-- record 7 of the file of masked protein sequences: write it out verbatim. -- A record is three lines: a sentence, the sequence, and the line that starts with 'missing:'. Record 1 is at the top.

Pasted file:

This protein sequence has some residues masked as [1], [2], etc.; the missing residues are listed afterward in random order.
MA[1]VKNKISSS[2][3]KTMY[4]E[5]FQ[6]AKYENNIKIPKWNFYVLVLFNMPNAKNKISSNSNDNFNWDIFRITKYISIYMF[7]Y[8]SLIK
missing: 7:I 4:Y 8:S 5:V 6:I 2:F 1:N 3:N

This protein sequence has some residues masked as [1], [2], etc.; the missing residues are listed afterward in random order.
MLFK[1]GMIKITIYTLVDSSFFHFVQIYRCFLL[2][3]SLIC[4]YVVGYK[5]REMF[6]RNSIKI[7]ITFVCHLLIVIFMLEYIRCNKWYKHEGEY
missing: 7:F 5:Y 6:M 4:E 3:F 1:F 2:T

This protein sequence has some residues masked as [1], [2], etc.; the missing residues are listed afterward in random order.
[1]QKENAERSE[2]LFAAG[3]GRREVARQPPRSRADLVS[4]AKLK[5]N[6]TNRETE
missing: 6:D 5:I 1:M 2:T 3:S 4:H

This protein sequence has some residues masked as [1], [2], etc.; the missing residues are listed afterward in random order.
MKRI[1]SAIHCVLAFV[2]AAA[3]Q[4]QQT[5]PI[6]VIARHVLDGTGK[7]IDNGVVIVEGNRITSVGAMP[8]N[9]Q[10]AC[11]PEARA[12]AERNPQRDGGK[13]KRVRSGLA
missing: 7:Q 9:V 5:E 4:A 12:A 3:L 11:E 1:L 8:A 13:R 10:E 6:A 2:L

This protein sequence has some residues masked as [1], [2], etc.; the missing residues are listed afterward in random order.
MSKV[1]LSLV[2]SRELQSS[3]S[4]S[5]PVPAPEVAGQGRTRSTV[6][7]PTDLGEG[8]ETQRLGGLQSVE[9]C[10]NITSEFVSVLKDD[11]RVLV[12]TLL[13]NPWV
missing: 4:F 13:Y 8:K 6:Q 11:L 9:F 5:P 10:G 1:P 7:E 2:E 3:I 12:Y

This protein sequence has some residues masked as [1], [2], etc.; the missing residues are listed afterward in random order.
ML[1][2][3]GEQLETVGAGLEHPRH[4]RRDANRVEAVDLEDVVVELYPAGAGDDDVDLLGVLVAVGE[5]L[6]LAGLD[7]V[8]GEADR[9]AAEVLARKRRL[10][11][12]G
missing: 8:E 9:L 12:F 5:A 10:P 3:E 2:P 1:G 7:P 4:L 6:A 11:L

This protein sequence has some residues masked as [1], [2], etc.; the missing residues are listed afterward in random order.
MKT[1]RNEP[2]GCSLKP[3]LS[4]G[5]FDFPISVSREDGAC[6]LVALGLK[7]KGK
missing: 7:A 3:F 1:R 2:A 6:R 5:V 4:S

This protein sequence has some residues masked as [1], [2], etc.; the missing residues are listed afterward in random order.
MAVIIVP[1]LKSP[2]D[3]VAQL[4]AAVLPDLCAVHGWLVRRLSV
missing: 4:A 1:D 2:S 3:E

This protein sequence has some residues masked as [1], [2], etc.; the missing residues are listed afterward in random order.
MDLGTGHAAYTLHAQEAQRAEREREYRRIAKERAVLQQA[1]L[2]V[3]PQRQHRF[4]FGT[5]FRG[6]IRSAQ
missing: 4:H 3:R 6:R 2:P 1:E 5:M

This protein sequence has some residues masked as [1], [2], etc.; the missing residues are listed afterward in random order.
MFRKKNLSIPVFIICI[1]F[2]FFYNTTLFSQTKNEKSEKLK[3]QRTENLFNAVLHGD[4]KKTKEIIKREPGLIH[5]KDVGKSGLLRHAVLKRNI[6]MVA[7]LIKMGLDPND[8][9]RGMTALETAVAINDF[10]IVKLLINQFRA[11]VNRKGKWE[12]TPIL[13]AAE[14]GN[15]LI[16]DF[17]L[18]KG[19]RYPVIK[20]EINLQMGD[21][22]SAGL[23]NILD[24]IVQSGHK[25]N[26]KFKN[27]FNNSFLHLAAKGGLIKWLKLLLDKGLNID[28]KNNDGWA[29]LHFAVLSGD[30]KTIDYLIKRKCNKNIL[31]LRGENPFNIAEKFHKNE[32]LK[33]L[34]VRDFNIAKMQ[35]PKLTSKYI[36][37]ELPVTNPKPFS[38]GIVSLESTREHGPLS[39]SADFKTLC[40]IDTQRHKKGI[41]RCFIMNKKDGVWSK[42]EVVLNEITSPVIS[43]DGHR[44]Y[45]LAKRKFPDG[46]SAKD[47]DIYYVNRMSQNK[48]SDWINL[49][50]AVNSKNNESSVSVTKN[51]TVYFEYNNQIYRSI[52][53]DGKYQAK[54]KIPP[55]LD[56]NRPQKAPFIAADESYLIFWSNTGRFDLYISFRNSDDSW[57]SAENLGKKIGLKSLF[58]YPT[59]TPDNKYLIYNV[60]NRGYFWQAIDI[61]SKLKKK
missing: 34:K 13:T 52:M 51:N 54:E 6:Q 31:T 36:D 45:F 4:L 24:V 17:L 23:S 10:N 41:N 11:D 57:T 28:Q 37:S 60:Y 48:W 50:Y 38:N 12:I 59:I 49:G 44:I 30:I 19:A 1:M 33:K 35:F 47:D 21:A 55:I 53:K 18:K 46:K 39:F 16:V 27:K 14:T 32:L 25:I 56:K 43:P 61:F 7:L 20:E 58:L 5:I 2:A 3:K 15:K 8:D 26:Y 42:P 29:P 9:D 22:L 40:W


This protein sequence has some residues masked as [1], [2], etc.; the missing residues are listed afterward in random order.
MKT[1]RNEP[2]GCSLKP[3]LS[4]G[5]FDFPISVSREDGAC[6]LVALGLK[7]KGK
missing: 7:A 3:F 1:R 2:A 6:R 5:V 4:S